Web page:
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As Host of Climate Talks, Mexico Faces Domestic Energy Paradox

Mexico champions climate solutions but is also expanding its oil industry and car ownership

By Maria Gallucci

Nov 4, 2010

MEXICO CITY – In the run up to this month’s COP16 meeting in Cancún, Mexico has poised itself as an eager champion of climate change initiatives by rallying its Latin American counterparts to bring environmental policies to the top of their political agendas.
 
Rather than bolster its role as liaison, however, the country should first remedy its own domestic policy dilemma, local environment and energy experts argue. Even while Mexico outlines ambitious goals for climate change, the government is boosting the struggling economy by expanding the state-run oil industry and promoting car ownership.
 
“If Mexico wants to be a leader in the fight against climate change, it has to profoundly rectify its current policies for the energy sector instead of taking the country down the same road of fossil fuel consumption,” said Gustavo Ampugnani of Greenpeace México.
Mexico pledges to reduce its GHG emissions by 50 percent from 2002 levels in 2050 by investing in clean technologies such as wind and solar. The country currently produces 650 million tons of greenhouse gases per year, or 1.5 percent of the global total.

Renewable energies compose 3.3 percent of Mexico’s overall power generation and are expected to increase to 7 percent in 2012, a rise facilitated by the 2008 energy reform bill that allows for private investment in a state-controlled industry. In wind energy, Mexico’s largest renewable sector, the Secretary of Energy (Sener) aims to increase wind-generating capacity to 3,000 megawatts (MW) by 2014, a 600 percent rise from its current capacity.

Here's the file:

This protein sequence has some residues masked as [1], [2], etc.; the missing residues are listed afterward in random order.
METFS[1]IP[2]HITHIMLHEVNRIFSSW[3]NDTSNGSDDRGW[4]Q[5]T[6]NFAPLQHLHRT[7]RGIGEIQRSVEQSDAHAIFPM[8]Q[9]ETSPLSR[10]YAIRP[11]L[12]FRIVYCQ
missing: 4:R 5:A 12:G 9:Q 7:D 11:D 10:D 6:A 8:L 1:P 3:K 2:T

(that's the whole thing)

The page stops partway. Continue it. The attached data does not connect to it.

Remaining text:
Yet the government has been relatively slow to outline its plan to achieve such targets, according to the non-profit Mexican Wind Energy Association (AMDEE). A national inventory on renewable energy potential—which helps attract private investment—is more than three years in the making, and the 2008 law’s conceptual framework does not detail plans for public investment or how to bring turbine power to the national power grid or include small businesses or homeowners, the organization says.

Public Investment in State-Owned Oil Impedes Growth of Renewables

Ampugnani said that solar energy is still an untapped resource, as nearly all of big-scale public investments are going to wind projects, such as the $350 million allotted earlier this year for the Rumorosa Wind Park in Mexicali, Baja California.

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